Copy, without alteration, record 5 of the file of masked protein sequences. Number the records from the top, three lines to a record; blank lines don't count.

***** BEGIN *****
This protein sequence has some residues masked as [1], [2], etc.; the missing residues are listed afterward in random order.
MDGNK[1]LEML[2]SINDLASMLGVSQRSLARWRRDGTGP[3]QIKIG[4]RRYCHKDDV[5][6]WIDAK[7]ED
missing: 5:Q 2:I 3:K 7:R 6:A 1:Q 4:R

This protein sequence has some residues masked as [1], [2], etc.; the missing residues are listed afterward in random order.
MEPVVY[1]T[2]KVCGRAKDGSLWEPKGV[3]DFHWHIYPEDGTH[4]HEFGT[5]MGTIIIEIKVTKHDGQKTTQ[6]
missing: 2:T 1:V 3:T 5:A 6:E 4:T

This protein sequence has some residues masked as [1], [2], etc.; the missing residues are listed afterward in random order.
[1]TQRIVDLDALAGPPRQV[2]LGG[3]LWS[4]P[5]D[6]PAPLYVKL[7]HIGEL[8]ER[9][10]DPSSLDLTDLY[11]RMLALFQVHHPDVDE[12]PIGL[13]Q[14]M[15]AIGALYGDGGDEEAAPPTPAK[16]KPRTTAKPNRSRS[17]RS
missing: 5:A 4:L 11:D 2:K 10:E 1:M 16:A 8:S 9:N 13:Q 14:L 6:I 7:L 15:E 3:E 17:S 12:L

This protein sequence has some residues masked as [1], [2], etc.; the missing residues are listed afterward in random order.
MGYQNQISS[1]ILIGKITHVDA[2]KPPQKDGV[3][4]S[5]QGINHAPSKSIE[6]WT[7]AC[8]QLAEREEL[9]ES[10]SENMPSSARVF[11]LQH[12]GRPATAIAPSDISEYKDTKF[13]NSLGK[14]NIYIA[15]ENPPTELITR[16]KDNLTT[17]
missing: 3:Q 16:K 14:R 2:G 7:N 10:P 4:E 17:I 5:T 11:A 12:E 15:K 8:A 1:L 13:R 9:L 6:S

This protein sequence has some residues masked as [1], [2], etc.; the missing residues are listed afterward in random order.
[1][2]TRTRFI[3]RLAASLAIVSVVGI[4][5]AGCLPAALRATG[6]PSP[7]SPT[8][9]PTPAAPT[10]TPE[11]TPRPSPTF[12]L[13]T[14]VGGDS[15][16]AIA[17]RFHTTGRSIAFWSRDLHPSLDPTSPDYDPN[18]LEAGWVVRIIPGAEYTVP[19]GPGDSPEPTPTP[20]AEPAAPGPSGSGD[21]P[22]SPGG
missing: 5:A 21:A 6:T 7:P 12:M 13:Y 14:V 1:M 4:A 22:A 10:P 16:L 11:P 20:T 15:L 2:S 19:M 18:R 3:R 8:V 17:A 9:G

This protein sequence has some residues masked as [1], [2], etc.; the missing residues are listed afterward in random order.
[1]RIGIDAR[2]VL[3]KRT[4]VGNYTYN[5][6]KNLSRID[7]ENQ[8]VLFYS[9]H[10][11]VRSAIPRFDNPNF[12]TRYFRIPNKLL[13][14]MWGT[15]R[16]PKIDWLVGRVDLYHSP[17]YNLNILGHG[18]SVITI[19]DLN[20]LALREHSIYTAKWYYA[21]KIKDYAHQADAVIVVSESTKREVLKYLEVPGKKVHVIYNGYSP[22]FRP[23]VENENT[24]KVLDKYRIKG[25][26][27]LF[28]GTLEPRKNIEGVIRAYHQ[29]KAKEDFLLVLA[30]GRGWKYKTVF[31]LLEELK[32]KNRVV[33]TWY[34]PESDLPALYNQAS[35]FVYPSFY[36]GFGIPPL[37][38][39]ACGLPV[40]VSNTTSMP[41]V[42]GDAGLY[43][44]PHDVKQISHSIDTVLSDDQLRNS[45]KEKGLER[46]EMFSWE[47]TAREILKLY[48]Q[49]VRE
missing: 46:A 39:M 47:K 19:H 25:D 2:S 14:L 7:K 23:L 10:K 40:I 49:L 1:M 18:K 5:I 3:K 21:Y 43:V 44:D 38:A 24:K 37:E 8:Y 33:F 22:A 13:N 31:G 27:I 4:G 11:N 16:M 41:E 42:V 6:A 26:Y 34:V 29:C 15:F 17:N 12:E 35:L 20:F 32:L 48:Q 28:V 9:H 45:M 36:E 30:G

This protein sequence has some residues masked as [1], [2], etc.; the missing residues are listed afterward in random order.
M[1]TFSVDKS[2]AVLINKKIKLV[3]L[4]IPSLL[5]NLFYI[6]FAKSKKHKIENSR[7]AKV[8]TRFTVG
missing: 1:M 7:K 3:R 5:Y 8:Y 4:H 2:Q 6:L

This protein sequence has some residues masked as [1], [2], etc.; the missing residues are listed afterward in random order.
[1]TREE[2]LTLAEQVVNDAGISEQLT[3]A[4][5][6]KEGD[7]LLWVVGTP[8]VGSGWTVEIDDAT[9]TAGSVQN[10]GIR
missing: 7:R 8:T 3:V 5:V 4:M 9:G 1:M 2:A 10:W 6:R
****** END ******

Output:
This protein sequence has some residues masked as [1], [2], etc.; the missing residues are listed afterward in random order.
[1][2]TRTRFI[3]RLAASLAIVSVVGI[4][5]AGCLPAALRATG[6]PSP[7]SPT[8][9]PTPAAPT[10]TPE[11]TPRPSPTF[12]L[13]T[14]VGGDS[15][16]AIA[17]RFHTTGRSIAFWSRDLHPSLDPTSPDYDPN[18]LEAGWVVRIIPGAEYTVP[19]GPGDSPEPTPTP[20]AEPAAPGPSGSGD[21]P[22]SPGG
missing: 5:A 21:A 6:T 7:P 12:M 13:Y 14:V 1:M 4:A 22:A 10:P 16:L 11:P 20:T 15:L 2:S 19:M 18:R 3:R 8:V 17:A 9:G